This article was originally published on Work From Home Happiness.
You’re lucky, you know.
Not everyone has the luxury of taking their work home with them. In fact, most people don’t. To earn a living, most people depend on a cubicle or a classroom, a sales floor or a boardroom…
But you don’t — at least not all of the time.
You’re lucky: you have a valuable, remote-friendly skillset, one your company happily lets you exercise from home.
The caveat? You have to be on. You have to be equally productive, creative, and effective in your chosen space, which is easier said than done. It requires a calculated approach; preparation. It’s still your job, after all. You want to get it right.
In any case, until you’ve gained some work-from-home experience, don’t wing it. Instead, arm yourself with some best practices. This article will highlight the fundamentals: what tools to use; how to situate yourself; how to organize your time.
More importantly, it’ll give you a snapshot of a healthy, productive work-from-home environment, one that you can fearlessly emulate.
We’ll focus on three crucial success factors:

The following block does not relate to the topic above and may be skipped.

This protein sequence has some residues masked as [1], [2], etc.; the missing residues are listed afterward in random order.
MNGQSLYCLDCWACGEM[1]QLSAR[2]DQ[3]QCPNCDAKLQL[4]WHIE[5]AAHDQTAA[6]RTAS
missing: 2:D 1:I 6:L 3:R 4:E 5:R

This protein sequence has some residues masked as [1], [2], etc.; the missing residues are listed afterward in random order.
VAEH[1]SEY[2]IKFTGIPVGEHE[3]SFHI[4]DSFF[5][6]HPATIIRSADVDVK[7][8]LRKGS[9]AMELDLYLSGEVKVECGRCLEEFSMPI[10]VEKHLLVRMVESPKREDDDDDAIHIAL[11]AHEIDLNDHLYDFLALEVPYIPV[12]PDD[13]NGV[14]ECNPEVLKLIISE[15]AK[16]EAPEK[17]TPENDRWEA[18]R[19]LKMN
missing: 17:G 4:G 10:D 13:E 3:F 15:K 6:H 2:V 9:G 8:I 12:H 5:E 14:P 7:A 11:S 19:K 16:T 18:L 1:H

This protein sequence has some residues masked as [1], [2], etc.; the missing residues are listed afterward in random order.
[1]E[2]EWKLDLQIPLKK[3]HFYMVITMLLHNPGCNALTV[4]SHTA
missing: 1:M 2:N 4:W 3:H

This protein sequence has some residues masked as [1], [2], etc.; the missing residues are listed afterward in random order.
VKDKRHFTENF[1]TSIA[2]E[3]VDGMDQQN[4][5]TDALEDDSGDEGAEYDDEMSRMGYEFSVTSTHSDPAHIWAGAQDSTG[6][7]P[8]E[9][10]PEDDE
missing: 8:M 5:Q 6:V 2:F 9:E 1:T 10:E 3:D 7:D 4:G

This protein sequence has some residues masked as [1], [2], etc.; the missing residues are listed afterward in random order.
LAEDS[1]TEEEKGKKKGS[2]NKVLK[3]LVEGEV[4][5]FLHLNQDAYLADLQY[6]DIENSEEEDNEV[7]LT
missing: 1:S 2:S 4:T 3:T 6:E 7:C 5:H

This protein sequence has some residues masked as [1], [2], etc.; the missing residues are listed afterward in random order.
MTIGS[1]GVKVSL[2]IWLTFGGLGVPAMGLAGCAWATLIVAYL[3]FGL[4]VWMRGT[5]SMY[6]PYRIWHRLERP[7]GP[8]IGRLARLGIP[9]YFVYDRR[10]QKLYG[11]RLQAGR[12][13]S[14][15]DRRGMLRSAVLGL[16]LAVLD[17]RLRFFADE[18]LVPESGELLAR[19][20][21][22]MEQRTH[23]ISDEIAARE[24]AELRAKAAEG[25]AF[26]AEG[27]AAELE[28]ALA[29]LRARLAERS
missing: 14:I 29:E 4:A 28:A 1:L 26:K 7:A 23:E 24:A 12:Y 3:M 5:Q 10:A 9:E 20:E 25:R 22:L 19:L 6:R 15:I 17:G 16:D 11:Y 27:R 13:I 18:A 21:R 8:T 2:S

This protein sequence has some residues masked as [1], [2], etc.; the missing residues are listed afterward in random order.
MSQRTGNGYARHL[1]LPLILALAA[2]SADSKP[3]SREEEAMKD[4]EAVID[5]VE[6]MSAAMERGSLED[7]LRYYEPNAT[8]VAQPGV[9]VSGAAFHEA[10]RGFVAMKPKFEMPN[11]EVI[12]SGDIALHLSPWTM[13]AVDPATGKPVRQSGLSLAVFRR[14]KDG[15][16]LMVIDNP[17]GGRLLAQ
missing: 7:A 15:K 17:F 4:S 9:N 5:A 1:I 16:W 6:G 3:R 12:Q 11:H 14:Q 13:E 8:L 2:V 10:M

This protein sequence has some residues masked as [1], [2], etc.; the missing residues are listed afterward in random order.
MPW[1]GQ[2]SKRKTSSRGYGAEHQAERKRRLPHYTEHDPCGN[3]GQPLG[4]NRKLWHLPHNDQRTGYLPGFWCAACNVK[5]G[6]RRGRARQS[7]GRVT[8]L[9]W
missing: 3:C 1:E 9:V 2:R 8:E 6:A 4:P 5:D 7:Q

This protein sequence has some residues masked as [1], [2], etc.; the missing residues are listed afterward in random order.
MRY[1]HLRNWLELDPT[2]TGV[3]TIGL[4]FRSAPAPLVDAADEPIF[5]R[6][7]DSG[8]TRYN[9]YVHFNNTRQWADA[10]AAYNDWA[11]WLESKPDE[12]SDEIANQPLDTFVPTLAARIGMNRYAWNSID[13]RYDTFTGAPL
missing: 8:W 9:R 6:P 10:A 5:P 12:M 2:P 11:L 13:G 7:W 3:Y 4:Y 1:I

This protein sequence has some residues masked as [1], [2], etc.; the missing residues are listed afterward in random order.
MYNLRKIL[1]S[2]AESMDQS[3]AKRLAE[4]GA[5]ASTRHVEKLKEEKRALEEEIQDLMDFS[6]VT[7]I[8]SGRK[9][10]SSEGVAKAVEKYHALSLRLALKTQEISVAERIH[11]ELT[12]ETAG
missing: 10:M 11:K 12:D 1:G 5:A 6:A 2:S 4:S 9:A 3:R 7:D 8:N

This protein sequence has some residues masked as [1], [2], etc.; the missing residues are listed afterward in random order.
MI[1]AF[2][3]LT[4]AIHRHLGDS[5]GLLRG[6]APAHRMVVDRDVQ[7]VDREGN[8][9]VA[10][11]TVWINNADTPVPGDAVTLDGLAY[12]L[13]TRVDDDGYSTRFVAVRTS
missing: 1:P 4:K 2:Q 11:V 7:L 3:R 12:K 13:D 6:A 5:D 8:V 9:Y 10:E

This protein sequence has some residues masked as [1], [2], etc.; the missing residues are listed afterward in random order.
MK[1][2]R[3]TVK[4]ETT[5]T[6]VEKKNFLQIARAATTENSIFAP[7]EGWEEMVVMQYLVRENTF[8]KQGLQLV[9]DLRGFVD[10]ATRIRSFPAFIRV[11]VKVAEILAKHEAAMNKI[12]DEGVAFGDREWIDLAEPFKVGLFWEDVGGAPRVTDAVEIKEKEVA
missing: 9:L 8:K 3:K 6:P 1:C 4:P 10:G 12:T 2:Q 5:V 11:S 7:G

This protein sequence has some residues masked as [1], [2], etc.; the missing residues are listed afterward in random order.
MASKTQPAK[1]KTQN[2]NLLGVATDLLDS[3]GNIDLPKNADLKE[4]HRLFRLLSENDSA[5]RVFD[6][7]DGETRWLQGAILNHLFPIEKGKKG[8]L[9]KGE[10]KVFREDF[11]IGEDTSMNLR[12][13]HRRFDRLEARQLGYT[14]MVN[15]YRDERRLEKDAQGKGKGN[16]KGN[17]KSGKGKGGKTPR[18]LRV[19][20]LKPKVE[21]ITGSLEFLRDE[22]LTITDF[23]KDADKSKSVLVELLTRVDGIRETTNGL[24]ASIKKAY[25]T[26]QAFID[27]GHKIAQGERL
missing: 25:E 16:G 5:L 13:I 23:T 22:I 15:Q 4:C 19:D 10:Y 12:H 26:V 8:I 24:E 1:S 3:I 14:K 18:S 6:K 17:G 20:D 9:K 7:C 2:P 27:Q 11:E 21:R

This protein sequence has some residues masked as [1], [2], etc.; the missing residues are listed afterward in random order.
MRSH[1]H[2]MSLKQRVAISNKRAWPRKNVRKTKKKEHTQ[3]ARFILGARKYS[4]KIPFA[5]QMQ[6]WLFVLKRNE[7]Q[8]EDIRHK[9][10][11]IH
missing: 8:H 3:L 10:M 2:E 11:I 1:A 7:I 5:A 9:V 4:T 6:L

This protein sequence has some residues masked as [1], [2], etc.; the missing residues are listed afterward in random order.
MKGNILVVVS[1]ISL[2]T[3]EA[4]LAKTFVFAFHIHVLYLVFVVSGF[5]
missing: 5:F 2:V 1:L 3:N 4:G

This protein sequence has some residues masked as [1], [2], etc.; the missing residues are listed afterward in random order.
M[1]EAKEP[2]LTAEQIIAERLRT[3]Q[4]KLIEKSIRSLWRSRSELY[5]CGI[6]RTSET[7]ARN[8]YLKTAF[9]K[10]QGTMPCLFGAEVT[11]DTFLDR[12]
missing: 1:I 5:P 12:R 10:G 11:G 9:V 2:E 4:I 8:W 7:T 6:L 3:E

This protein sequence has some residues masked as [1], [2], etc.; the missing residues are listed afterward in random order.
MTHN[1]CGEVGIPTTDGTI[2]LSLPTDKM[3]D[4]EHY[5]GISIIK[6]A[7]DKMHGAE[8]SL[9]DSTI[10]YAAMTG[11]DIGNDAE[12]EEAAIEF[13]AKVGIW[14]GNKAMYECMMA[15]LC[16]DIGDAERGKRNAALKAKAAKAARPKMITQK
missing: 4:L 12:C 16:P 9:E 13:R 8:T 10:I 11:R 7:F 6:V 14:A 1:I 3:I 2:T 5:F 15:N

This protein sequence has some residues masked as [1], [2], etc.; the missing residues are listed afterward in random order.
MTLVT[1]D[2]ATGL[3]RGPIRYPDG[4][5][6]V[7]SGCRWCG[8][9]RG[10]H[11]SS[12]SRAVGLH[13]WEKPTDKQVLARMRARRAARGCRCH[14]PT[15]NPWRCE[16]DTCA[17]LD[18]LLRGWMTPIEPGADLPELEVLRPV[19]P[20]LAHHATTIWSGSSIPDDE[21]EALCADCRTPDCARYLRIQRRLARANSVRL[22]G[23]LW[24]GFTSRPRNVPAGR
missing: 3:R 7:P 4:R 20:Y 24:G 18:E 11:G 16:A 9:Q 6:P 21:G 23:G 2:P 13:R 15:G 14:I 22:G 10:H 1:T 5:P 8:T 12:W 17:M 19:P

1. Your Structure
Are you naturally self-motivated? Because if you’re to autonomously work from home, you better be. You don’t have a choice in the matter. You need to be disciplined with your time and task management.
Here are several strategies that’ll keep the juices flowing and the distractions at bay:
Wearing pajamas while working remotely will cost you more than the comfort is worth…
What we wear impacts how we feel and, in turn, how we behave. A suit, for example, can evoke confidence; sunglasses can ease anxiety. That said, don’t start your home workday predisposed to coziness and lethargy because you refuse to lose the sweats. Instead, wear a dressed-down version of what you’d wear to the office.
Point is: be comfortable, but not too comfortable. You’ll be more productive for it.
Stick to a routine.
Keeping a routine is a potent and practical way to stay consistently motivated and focused — to be on. Once ingrained, your routine will keep distractions in the background, helping you stay on-task.
To create a routine, begin by breaking your day into hour-long blocks, like an agenda. Up by 8:00 AM, showered by 8:30, then coffee and breakfast before sitting down to answer your first email at 9:00.
That’s “Hour: 1.” How will the next hour play out? Answer that question through “Hour: 8” and you’ll have in front of you a freshly minted routine. Now commit to it.
Over time, you’ll find yourself bending to the comfort of your routine. You’ll catch yourself not thinking, just doing. That shows you’re growing productive, and each time you realize it, you’ll be reminded of a valuable lesson: getting started is almost always the hardest part.
Have you ever attempted to set weekly, daily or, perhaps, even hourly goals for yourself?
These are called micro-goals, and they’re designed to keep isolated workers constantly challenged, driven, and improving.
2. Your Space